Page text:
See Crane Data's previous stories: "Largest Money Funds All Renew Treasury Guarantee for Prime Funds", "Fidelity, Federated, AIM Renew Treasury Guarantee; Drop Govt Funds?", "Treasury Money Funds, Most Govt, Dropping Temporary Guarantees".

Here is the most recent list of links to notification letters: Fidelity Investments; JPMorgan; Federated Investors; BlackRock; Dreyfus; Goldman Sachs; Schwab; Vanguard; Columbia; Wells Fargo; Western (Legg Mason/Citi); Northern; Invesco AIM; DWS; Morgan Stanley; First American; Evergreen; SSgA Funds; Barclays; RidgeWorth; T. Rowe Price; and American Century. The only company to decline to renew coverage to date is Credit Suisse, which is liquidating its money funds (see filing) and which has already lost the majority of its assets.

E-mail to request the most recent version of Crane Data's Treasury Guarantee Extension Participation Excel table.

Yet another mutual fund industry heavyweight, Dechert LLP, has weighed in on the debate surrounding possible changes to money market mutual fund regulations. The law firm's most recent "Dechert OnPoint" newsletter features an article entitled, "Report of the ICI Money Market Working Group and Other Money Market Fund Reform Proposal. The update discusses the ICI MMWG's recent proposals in detail, and suggests that funds should begin implementing these recommendations.

Dechert's Financial Services Group writes, "In response to the financial crisis, various governmental authorities and non-governmental organizations have made proposals to reform the regulation and oversight of money market mutual funds. On March 17, 2009, the Investment Company Institute's Money Market Working Group released its report, which includes a series of recommendations designed to "respond directly to weaknesses in current money market fund regulation, identify additional reforms that will improve the safety and oversight of money market funds, and ... position responsible government agencies to oversee the orderly functioning of the money market more effectively.""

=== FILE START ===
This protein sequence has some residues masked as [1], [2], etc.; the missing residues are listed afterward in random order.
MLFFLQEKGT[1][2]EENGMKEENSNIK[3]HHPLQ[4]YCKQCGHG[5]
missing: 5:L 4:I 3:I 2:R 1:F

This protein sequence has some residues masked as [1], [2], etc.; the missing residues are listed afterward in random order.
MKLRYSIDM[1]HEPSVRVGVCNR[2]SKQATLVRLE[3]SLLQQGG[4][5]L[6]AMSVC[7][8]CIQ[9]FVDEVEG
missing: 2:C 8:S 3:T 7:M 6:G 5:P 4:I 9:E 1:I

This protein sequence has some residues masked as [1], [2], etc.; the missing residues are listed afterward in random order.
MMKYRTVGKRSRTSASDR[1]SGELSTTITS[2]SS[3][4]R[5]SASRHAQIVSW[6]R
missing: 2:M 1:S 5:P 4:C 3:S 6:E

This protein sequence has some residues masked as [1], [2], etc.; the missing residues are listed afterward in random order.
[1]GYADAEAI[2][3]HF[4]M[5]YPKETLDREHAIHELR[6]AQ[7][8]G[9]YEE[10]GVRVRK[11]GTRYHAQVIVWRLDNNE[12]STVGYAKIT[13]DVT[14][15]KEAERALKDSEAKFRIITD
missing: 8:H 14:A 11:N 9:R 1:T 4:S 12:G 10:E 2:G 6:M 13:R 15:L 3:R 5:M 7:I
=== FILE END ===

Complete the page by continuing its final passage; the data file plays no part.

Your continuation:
They add, "The report notes that many of its recommendations can, and should, be implemented voluntarily by money market funds in advance of formal SEC rulemaking, and that "[i]t should be the goal of all money market funds to substantially implement [the Report's] recommendations by September 18, 2009.""

Dechert explains, "While the ICI Report represents the most comprehensive of the money market fund reform proposals released to date, various other parties have issued their own proposals for money market fund reform. Earlier in the year, a steering committee of the Group of Thirty released a series of financial reform recommendations that included proposals to completely change the way money market funds are structured and regulated. More recently, Treasury Secretary Timothy Geithner and Federal Reserve Chairman Ben Bernanke separately outlined their own proposals for reforming the regulation of money market funds."

The article summarizes, "This update discusses the recommendations in the [ICI] Report, and compares them with the reform proposals offered or outlined by the G30, Chairman Bernanke, and Secretary Geithner."